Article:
What does 2018 hold for the Green Party?

New Year is a time for looking forward, not doomsaying. All that is needed is a new mind-set. For that we need a narrative. Please help us to write this.

But I must start with the bad news – what might happen on the current trajectory.  If the climate crisis the Green Party was formed to avert doesn’t happen (due to abrupt climate change?), and there is a General Election during 2018, the Party risks another 2017-style disaster.

I have the impression that those presenting the Party’s publicity seem to be avoiding the obvious lesson. Coming second in 2015 in several constituencies where Labour was certain to win was not for Green reasons. It was a message to the Labour Party that our socialism was preferable to Ed Miliband’s. Perhaps we Greens are unintentionally responsible for Corbyn’s surprise emergence, but that made the 2017 result for Greens all too predictable. I campaigned in the IoW, not Bristol.

It always seemed obvious to me that as long as the Green Party presents itself as more Labour than Labour, far from seeing us as ‘progressive’ allies, they must regard us as potential vampires.

Alan Borgars’ examination of the election results is even more telling than mine. It is only available on the Green Party Members’ Website, page 4 of ‘Recent discussions’, as an attachment to the motion to the next conference on changing the Party’s strategy. Alan sets out, in the form of a league table, the percentage drop in the Green vote from 2015 to 2017 in 117 seats where Greens saved our deposit in 2015. All except 8 of the 50 with the steepest drop (from 33% to 15% of the 2015 poll) were Labour, whilst all but 10 of the 50 with the smallest loss (38% or better) were in Conservative seats (and the 10 include Brighton, Bristol and Sheffield). There were 4 seats which unmistakably escaped the general Green collapse regardless of special factors, all in Conservative heartlands.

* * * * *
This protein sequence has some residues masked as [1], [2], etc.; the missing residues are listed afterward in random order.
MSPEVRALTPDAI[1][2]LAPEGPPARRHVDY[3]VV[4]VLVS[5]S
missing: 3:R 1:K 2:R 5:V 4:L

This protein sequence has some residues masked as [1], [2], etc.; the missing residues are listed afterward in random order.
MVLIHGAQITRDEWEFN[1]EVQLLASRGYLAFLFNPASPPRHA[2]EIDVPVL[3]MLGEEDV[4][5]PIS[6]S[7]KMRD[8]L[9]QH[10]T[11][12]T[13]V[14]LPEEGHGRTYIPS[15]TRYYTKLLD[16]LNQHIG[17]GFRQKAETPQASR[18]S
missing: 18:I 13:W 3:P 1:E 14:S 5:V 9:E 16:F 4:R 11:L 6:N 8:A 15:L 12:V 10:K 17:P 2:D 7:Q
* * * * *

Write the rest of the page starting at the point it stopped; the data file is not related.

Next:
What is really saddening is how counterproductive the Green Party approach is. We all (in the Green Party) wish to ensure social justice within ecological limits, so we cannot help looking (being?) ‘left-wing’ because redistribution will be unavoidable.  Fine, but if there is to be any hope of achieving that, the worst way to go about it is to tell our former enemies that we shall confiscate their wealth in anger. There will have to be redistribution, but if the climate crunch is allowed to happen, it will deprive even the better off of considerably more.

We are all now preoccupied with (leaving) Europe. Objectively, threats to the environment ought to worry people far more than staying in Europe, so why should the Green narrative be any more difficult to sell? There is unfortunately, one good reason: humans are hard wired against loss, which is presented as anything other than continued economic growth.

Leaving Europe could always be presented as ‘taking back control’, even if that was false. But threats to the global environment certainly resonated – in the leafier shires – in 1989, some time before Europe was thought of as a problem.

We must appeal to those who do worry about ecological threats, but who understandably perceive Greens as hostile.  A keystone of the Green narrative must be something which guarantees security for anyone who would otherwise be frightened of any slackening of economic activity. I shall abandon the Universal Basic (Citizens’) income as the means to this end as soon as someone comes up with a brighter idea.

But redistribution need be no more than sufficient to guarantee everyone considering a sustainable economy. And in return for redistribution, the Basic Income will help entrepereneurial start-ups. Kate Raworth is only the latest of many writers to outline how preferable a society could be freed from the demands imposed by the growth imperative, quite apart from the imperative of not destroying the ecosphere.

We must develop a Green narrative and bring the Green Party centre stage, preferably in 2018 .

 

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